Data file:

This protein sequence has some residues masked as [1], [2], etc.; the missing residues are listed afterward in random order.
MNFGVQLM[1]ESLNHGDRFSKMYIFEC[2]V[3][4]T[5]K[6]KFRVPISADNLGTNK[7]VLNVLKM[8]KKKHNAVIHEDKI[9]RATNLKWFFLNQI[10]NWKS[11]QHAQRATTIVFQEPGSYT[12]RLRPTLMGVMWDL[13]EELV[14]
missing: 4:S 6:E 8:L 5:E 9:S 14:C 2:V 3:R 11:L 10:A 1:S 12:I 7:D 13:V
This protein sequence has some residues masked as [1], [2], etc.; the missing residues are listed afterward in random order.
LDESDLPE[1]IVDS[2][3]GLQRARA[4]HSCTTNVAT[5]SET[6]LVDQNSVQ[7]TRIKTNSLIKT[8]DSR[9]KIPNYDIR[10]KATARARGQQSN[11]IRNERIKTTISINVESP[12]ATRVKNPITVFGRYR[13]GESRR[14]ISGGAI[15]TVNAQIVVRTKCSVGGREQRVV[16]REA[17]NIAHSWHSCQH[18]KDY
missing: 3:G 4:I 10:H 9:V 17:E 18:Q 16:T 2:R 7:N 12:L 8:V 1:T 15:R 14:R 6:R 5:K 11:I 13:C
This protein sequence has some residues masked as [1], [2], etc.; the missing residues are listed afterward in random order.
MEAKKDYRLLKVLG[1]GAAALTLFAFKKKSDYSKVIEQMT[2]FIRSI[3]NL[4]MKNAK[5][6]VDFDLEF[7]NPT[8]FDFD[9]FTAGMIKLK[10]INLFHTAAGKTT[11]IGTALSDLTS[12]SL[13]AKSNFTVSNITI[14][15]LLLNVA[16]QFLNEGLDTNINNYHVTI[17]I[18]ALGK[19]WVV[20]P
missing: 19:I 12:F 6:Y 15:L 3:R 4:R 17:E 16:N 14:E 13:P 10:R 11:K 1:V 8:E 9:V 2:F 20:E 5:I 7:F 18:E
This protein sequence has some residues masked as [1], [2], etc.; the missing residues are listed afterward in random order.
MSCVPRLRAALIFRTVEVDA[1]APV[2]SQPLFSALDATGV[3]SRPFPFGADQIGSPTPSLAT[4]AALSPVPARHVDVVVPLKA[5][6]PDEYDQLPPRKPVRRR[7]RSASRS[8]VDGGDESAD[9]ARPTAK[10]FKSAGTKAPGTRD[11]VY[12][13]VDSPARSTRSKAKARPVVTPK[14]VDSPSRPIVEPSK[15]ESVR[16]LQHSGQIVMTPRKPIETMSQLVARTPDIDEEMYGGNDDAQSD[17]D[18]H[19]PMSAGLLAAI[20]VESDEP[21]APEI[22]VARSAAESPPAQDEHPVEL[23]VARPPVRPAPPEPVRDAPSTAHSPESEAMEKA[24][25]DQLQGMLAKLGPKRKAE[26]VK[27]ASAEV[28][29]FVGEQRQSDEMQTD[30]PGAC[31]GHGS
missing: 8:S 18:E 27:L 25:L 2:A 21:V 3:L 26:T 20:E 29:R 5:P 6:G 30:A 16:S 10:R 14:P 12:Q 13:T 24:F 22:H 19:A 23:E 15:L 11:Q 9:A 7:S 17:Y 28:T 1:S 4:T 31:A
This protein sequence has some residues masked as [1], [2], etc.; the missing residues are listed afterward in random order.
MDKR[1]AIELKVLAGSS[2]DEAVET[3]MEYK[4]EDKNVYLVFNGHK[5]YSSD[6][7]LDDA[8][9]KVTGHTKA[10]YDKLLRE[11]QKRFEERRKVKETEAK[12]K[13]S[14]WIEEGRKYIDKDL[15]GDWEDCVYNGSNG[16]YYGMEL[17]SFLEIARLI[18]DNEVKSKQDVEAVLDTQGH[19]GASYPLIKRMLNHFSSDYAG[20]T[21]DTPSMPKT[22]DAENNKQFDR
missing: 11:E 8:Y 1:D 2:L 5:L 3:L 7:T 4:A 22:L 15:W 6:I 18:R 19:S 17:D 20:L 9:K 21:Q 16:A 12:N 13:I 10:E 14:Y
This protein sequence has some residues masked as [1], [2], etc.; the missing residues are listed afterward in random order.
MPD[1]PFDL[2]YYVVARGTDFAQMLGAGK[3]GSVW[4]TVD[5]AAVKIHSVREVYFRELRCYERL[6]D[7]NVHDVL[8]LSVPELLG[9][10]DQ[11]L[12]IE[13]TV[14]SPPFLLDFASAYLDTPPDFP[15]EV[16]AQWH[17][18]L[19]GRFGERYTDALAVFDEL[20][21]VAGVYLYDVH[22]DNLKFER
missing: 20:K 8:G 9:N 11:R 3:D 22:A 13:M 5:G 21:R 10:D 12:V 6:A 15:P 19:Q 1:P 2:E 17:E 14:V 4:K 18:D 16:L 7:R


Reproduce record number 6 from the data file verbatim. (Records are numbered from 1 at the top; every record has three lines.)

This protein sequence has some residues masked as [1], [2], etc.; the missing residues are listed afterward in random order.
MPD[1]PFDL[2]YYVVARGTDFAQMLGAGK[3]GSVW[4]TVD[5]AAVKIHSVREVYFRELRCYERL[6]D[7]NVHDVL[8]LSVPELLG[9][10]DQ[11]L[12]IE[13]TV[14]SPPFLLDFASAYLDTPPDFP[15]EV[16]AQWH[17][18]L[19]GRFGERYTDALAVFDEL[20][21]VAGVYLYDVH[22]DNLKFER
missing: 20:K 8:G 9:N 11:R 3:D 22:A 13:M 5:G 21:R 10:D 12:V 6:A 15:P 19:Q 1:P 2:E 17:E 14:V 4:K 18:D 16:L 7:R